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Thomas J. Semrad, Robert O'Donnell, Ted Wun, Helen Chew, Danielle Harvey, Hong Zhou, and Richard H. White

discharge data from these institutions. Information in the cancer registry database included demographic data, the diagnosis date, the tumor histological type, the date and extent of cancer surgery, and the date of any initial radio- or chemotherapy. Histological groups were classified as GBM, AA, anaplastic oligodendroglioma, or other glioma (see Appendix for a complete list of tumors). Venous Thromboembolism Deep vein thrombosis and PE were defined using previously validated ICD-9-CM codes: 451.1x, 451.2, 451.81, 453.2, 453.8, 453.9, 415.1x in the principal or a

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Dominic A. Harris and Sandi Lam

T raumatic brain injury (TBI) is a major health problem among children and a leading cause of morbidity and mortality in the United States. 23 With nearly 7400 deaths, 60,000 hospitalizations, and 600,000 emergency department visits annually, TBIs in children impose a significant burden on our health care system. 25 In the adult population, a number of studies have found major trauma to be an independent risk factor for the development of venous thromboembolism (VTE) and pulmonary embolism. 5 , 20 , 27 Several factors may contribute to this, including

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Ali K. Choucair, Pamela Silver, and Victor A. Levin

T he longer survival of patients with brain tumors has led to an increase in the number of complications related to the tumor or its treatment. The development of venous thromboembolism after neurosurgical operations is a significant problem, and there has been concern that treatment of this complication with anticoagulant drugs may increase the risk of intracranial hemorrhage. Swann and Black 7 and Powers and Edwards 5 have reviewed thromboembolism in the neurosurgical patient, and Brisman and Mendell 1 have discussed the relationship of thromboembolism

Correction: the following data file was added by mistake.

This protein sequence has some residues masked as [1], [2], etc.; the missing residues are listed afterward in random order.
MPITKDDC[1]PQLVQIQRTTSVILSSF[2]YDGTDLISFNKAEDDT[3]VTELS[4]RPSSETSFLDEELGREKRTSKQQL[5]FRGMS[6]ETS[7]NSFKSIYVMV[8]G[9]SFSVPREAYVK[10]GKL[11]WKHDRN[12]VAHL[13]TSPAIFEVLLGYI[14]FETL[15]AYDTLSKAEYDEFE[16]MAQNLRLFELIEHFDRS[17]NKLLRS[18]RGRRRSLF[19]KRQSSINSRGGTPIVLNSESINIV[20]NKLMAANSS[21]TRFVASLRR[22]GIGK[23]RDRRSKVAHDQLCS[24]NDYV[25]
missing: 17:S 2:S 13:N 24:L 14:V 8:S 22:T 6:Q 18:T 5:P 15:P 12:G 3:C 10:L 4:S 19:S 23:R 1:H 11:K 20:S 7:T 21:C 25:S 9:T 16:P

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Ahmad Khaldi, Naseem Helo, Michael J. Schneck, and Thomas C. Origitano

Deep Vein Thrombosis Venous thromboembolism includes DVT and PE. Neurosurgical patients have an increased risk of developing VTE due to limb paralysis, stroke, and immobility as well as hypercoagulable states induced by certain neoplasms, such as astrocytoma. 9 The high rate of VTE in neurosurgical patients was related to malignant neoplasms (18%), trauma (12%), congestive heart failure (10%), central venous catheters (9%), neurological disease (7%), and superficial vein thrombosis (5%) in 1 series, and VTE in neurosurgical patients was associated with brain

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Keaton Piper, Hanna Algattas, Ian A. DeAndrea-Lazarus, Kristopher T. Kimmell, Yan Michael Li, Kevin A. Walter, Howard J. Silberstein, and G. Edward Vates

reducing health care costs and preventing surgical complications. In 2006, the Centers for Medicare and Medicaid, in conjunction with organizations such as the Joint Commission and the Leapfrog Group, implemented the Surgical Care Improvement Project to reduce surgical complication rates. With hospital reimbursement now linked to surgical outcomes, hospitals have developed protocols for tracking and preventing surgical complications. 23 One core goal of the Surgical Care Improvement Project is to combat the development of venous thromboembolism (VTE), including

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Kristopher T. Kimmell and Babak S. Jahromi